Assuming you are an employer; to whom of these two applicants will you offer the job? Applicant “A” is highly distinguished, he is not greedy, he is honest, he is very religious, and he is well respected. Applicant “B” has only two items to show on his résumé; he is a sinner, and he knows that he is a sinner. I think any serious employer is likely to offer the job to Applicant “A.” Surprisingly, in today’s Gospel passage, Jesus gives the job to Applicant “B.”

Let us take note of some important points here. Jesus does not condemn the Pharisee for his good deeds. The passage does not say that the Pharisee is lying about his good deeds. The Pharisee gets it all wrong because he locates the source of the goodness in himself. He actually appears to have no need of God. He only mentions “God” at the beginning of the prayer just to get God’s attention, after which he begins his self-praise. His case is like that of a person who receives an invitation to a banquet and decides to eat to his fill from his home shortly before the banquet. The Pharisee goes to God full of himself, so there is no space for God to add anything. For the Tax collector, Jesus does not in any way approve of his sins. Jesus only commends the fact that the Tax Collector exhibits the right attitude before God. He comes to God empty of himself so that God may fill him up. The Tax Collector brings the only thing he has, his sins in exchange for God’s mercy.

There is nothing we offer to God that was not first given to us by God as a gift. The only thing we can offer to God that we did not get from God are our sins. The Tax Collector comes with an attitude of humility. He has no need to keep away from the others, or to separate himself from them. The English word humility as we noted a few Sundays ago is etymologically related to the word humus. So, the humble one is the one who is grounded; the one who knows that he comes from the earth and will return to the earth; the one who knows that every human being is connected to the same earth and as such has no need to brag about some individual accidental qualities. It makes sense then to see the Tax Collector not daring to look up but down to remind himself of the earth. The Pharisee on the other hand separated himself from others. That should not be surprising as the meaning of Pharisee is “separate”. 

Having heard the conclusion of the parable, many of us would prefer to be the Tax Collector. But let us examine ourselves a little. When was the last time you went to confession? In case you were at confession last night, what attitude did you carry along? Did you confess like this: “Bless me Father for I have sinned; Father I am a sinner, but don’t get me wrong, I don’t do any of the very bad stuffs. I don’t steal, I don’t kill, I don’t do drugs…umm, the only bad thing I can remember is that I yelled at my wife. But it was only once. And that was because she cursed me FIVE times.” The confessional is not a place you go to defend yourself or accuse others. You sincerely acknowledge your sins and open yourself to God’s mercy.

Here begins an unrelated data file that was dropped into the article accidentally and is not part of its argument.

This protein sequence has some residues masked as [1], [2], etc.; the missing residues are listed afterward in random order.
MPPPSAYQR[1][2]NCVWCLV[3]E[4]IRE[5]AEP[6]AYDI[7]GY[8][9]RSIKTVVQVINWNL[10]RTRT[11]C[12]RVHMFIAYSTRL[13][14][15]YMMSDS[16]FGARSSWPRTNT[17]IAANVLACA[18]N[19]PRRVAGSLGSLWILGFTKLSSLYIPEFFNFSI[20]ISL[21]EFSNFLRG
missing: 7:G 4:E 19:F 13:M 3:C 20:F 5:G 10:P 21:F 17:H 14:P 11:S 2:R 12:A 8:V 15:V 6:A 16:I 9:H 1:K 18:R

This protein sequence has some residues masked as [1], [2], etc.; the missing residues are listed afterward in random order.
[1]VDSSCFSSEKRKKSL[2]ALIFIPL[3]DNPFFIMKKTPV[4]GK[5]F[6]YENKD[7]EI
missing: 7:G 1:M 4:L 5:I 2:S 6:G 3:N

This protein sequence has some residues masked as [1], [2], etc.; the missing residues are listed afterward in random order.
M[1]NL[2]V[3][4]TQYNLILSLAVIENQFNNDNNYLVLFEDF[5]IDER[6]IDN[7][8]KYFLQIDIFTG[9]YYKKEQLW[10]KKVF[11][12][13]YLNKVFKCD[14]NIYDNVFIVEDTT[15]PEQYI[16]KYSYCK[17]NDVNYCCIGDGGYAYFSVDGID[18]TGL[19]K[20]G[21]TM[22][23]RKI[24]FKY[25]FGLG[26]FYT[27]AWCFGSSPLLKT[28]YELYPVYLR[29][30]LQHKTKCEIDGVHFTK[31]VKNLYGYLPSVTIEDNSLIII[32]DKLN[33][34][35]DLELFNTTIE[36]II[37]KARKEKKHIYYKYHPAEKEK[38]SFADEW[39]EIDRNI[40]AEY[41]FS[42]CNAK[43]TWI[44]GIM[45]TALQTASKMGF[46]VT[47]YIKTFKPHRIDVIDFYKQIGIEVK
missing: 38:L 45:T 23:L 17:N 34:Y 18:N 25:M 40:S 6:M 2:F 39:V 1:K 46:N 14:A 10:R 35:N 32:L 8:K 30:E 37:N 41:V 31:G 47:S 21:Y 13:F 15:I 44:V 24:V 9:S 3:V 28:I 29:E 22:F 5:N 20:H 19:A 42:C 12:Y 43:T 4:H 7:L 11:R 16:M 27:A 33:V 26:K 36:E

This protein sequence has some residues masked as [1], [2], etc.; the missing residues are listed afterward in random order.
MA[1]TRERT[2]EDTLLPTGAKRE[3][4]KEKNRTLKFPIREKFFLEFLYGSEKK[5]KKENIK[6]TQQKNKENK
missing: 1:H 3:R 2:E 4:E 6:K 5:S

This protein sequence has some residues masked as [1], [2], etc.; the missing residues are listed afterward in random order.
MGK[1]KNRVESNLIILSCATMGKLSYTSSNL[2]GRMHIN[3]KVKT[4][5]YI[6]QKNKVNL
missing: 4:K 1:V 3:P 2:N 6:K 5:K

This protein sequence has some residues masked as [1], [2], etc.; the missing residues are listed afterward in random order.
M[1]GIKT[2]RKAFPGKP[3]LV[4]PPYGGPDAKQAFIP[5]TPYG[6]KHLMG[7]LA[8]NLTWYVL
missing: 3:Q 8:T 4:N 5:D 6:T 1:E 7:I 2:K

Another way we can act like the Pharisee is in our prayer of thanksgiving. Sometimes we find it difficult to thank God without bringing others into the thanksgiving. We say things like, thank God we live on the West Coast where it does not snow like on the East Coast; thank God our city is not as violent as others; thank God we are good people, not like the bad people who are not in Church. It is ok to thank God but don’t make it look like God has favored you against other people. Don’t thank God in a way that makes it look like it is entirely your making that you are who, what and where you are.

The third area we can act like the Pharisee is in the area of what C. S. Lewis and Owen Barfield refer to as “Chronological Snobbery.” This is the argument that the present generation is better than the earlier generations in terms of thinking, art, science, technology etc. We look back in history and we laugh at our ancestors because we feel we are better than them. Are we really more advanced than our ancestors? An unknown author has the following to share in this regard:

We have bigger houses but smaller families; fancier houses, but broken homes; more conveniences but less time; we have more degrees, but less sense; more knowledge, but less judgment; more experts, but more problems; more medicines, but less healthiness; we’ve been all the way to the moon and back, but have trouble crossing the street to meet the new neighbor. We’ve built more computers to hold more information to produce more copies than ever, but have less communications; we have become long on quantity, but short on quality. [More smart phones and more dumb heads]. These times are times of fast foods; but slow digestion; tall man but short character; steep profits but shallow relationships.  It is time when there is much in the window, but nothing in the room.  

The challenge today is for us to avoid comparisons and seek oneness with our incomparable God. In today’s Prayer over the Offering, we shall pray that whatever we do in the service of the Lord, may be directed “above all” to the glory of the same Lord, who is the source of all good things. My dearly beloved in Christ, the tax collector went home full of God because he came empty of himself. Let us pray to God to help us empty ourselves of ourselves that we may be full of God until we come to see God face to face, through Christ our Lord. Amen.

Rev. Fr. Emmanuel Ochigbo

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